The measurement of each tray is 8.8 sun kujira-jaku, that is written with the Kanji, 八十八, and read hachi-jū-hachi. These numbers can be written to form the Kanji for kome, 米, rice, and the Kanji is symbolic of Infinity in Space.

Mizu-sashi, 水指, water-indicate; stoneware vessel in the form called tan-pyō, 箪瓢, basket-gourd, inverted hyō-tan, 瓢箪, gourd-basket, with varied black glaze and white glaze on shoulder by Yōko Itō Messersmith, Kyōto. With black-lacquered wooden lid. The semi-circular tsumami, 摘み, pinch, of the lid is intended to become a complete circle being reflected in the lacquer’s mirror surface.

Mizu-sashi, 水指, water-indicate, with the silhouette of a gun-bai, 軍配, force-distribute, gourd-shape battle fan, are also used by Sumo referees. The gourd reference is an inverted hyō-tan, 瓢箪, gourd-basket, and is achieved by changing the order of the Kanji to tan-pyō, 箪瓢, basket-gourd. Hotei is depicted holding a gunbai.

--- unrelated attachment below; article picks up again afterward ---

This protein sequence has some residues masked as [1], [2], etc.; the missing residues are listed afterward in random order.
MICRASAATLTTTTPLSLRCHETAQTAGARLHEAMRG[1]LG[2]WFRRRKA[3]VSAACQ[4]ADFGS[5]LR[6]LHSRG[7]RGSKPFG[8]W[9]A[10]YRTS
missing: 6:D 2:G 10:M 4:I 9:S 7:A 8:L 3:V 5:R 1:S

Ceramic figure of Daruma, Kyō yaki, 京焼, by Tani-guchi Ryō-zō, 谷口良三, Valley-opening Lucky-three.

In Buddhism, the figure of Daruma is often depicted in the form of gourd, having lost the use of his legs during nine years of meditation. There are gourd-shaped Daruma roly-poly dolls that always upright themselves. Also in Buddhism, a tan-pyō, 単票, single-label, is a name tag placed above where one would sit in a Zen-dō, 禅堂, Meditation-hall. Likening a meditating Daruma to a hyōtan, and turning it upside down, would result in a tanpyō, inverted gourd, which is brought into the Zendō as a place-card. 


A bronze shakutate set on top of a bronze e-fugo, 餌畚, feed-pouch, ken-sui, 建水, build-water, that may suggest that the origin of both utensils was a hyō-tan, 瓢箪, gourd-basket, bottle gourd. The bottle gourd is one of the most sacred symbols of Taoism, and a powerful symbol in Buddhism.